The problem with going out on the Columbia is that I don't know where I am going or where the fish are. This is my first year salmon fishing, and I spent most of the Spring run on the Willamette. And thats because I've been spent several years prior wakeboarding and jet-skiing on the Willamette, so I was familiar with it. I don't have a depth finder, and I don't know the Columbia at all, so it's like trying to find my keys in a pitch black room that I've never been in before... :shocked:

Note: Anyone want to take me out for CR introduction fishing trip?

--Skahorse
 

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Depot Bay Dan-
You are one of the most knowledgeable people on the board and I really appreciate your expertise and input. Thanks again.
 

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Skahorse,

I'll volunteer to take you out for an introductory CR fall chinook excursion.

Weekdays, I get off work at 3 p.m.
I live and work close to the CR in Gresham. The closest launch to me is Chinook Landing, if we're taking my boat.

I'm going salmon fishing today and tomorrow. I'll be at Yaquina bay this weekend crabbing with family.

PM me with your availability. Meet at Chinook landing today at 4:00 if you want.
 

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Discussion Starter · #13 ·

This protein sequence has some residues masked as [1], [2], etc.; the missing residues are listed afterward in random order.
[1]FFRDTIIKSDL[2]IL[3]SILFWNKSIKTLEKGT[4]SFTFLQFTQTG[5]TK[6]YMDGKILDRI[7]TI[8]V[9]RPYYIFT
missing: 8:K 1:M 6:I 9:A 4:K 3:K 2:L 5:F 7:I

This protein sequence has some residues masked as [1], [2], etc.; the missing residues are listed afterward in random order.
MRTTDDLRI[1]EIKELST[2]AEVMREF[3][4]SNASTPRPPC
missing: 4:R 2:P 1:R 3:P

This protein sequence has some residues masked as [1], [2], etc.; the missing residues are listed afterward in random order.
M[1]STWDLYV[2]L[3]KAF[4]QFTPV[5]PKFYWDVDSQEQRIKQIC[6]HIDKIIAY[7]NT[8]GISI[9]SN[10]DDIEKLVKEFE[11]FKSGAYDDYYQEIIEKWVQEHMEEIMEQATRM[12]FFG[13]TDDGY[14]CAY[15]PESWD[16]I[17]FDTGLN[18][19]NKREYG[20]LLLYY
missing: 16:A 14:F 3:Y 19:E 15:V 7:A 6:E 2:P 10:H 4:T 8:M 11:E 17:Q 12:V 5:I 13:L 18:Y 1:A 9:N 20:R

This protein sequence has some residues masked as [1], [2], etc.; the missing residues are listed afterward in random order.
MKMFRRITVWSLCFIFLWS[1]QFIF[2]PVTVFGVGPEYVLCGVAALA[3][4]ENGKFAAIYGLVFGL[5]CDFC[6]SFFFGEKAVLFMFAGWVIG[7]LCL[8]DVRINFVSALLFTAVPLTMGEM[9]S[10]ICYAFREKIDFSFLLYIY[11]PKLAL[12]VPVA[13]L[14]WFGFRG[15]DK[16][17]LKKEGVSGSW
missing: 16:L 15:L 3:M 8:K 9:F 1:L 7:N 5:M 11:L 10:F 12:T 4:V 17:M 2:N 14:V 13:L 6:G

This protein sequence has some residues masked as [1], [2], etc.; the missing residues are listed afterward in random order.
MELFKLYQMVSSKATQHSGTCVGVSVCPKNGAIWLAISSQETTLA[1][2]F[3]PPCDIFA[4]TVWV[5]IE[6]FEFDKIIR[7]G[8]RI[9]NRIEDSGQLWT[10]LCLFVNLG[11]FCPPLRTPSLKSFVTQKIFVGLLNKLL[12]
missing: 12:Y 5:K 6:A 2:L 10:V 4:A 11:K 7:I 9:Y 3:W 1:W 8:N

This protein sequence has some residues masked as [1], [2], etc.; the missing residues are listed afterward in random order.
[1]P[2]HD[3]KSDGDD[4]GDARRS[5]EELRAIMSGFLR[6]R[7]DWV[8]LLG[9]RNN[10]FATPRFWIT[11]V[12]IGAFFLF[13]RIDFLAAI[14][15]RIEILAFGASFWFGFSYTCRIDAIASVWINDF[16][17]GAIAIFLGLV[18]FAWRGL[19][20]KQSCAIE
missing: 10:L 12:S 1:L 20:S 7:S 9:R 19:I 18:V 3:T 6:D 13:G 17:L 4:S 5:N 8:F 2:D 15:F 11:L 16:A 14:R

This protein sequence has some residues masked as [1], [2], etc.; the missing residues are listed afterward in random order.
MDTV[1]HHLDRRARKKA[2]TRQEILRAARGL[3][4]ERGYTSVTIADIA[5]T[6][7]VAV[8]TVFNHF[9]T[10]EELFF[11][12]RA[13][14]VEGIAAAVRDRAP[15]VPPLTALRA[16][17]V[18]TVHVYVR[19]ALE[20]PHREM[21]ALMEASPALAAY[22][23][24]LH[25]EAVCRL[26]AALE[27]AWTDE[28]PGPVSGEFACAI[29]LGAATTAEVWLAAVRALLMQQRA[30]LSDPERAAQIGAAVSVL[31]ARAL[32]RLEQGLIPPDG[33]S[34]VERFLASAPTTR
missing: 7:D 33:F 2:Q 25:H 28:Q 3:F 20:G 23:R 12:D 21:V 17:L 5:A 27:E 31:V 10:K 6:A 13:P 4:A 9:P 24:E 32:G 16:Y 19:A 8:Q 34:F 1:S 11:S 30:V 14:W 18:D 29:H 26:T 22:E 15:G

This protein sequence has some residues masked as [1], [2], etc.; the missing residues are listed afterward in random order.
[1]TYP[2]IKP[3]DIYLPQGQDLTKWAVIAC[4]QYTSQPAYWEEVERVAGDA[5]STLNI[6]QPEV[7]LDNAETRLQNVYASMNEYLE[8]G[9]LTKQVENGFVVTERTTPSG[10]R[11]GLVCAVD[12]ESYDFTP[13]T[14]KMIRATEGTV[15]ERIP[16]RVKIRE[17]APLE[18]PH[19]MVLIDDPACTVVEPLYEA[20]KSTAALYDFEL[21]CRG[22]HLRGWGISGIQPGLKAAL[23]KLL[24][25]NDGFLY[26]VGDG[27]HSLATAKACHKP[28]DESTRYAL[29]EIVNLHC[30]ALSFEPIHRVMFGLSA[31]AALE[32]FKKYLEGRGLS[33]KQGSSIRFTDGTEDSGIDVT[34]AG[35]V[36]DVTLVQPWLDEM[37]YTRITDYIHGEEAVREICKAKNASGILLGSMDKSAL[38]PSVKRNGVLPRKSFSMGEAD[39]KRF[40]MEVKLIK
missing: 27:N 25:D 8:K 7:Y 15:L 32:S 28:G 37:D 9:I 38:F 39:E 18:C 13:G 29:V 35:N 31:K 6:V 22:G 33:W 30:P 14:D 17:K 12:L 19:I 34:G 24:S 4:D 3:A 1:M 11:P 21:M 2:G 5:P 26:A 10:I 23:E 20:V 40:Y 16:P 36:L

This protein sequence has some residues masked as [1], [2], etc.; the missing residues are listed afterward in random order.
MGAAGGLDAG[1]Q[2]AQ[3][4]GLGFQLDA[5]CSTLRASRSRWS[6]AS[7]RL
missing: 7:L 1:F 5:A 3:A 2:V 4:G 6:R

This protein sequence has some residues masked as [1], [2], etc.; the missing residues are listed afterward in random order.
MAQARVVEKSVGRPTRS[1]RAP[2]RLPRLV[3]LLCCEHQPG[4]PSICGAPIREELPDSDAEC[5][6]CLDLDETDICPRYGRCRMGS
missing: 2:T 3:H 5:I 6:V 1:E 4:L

Digi, I have to second that. DBD you're the man!

Boatdog, check your PM.


Thanks for all the insight everyone.

--Skahorse
 

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From what I've seen of the fall chinook that run up the Willamette around here, you wouldn't want to keep them. (see the previous dark fish thread for an idea of what I'm talking about.) :sick:
 

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wislon,trask,nestucca,yaqina,coquille,rouge,elk,chetco,sixes,alsea, all plant hachery fall chinooks.there are only a few streams that don't plant fall chinooks. no tribs of the willamette have any planted fall chinooks any more.

these are the rivers I know only have wild chinooks. I'm sure their are many I forgot...

nehalem/ north & south
necanicum
tillamook
miami
little nestucca
siletz
drift creek/alsea
<font size="2" face="verdana,arial,helvetica">Got to correct you on that one lund. Actually there are a lot of rivers/streams that don't get fall chinook plants. You can add to that list drift creek/Siletz river, Yaquina River which you stated get's hatchery chinook but it doesn't. (Yaquina Bay get's a small fall chinook plant at the old Oreaqua facility). The Alsea is 100% wild chinook also which you listed as hatchery. The Yahats and Siusalaw are wild chinook only also. Only one river in the district that I live in that gets chinook plants and that is the Salmon River.

If you are correct on the other one's I'm surprised that the Nehalem doesn't have hatchery chinook and the Elk & Sixes does.

Dan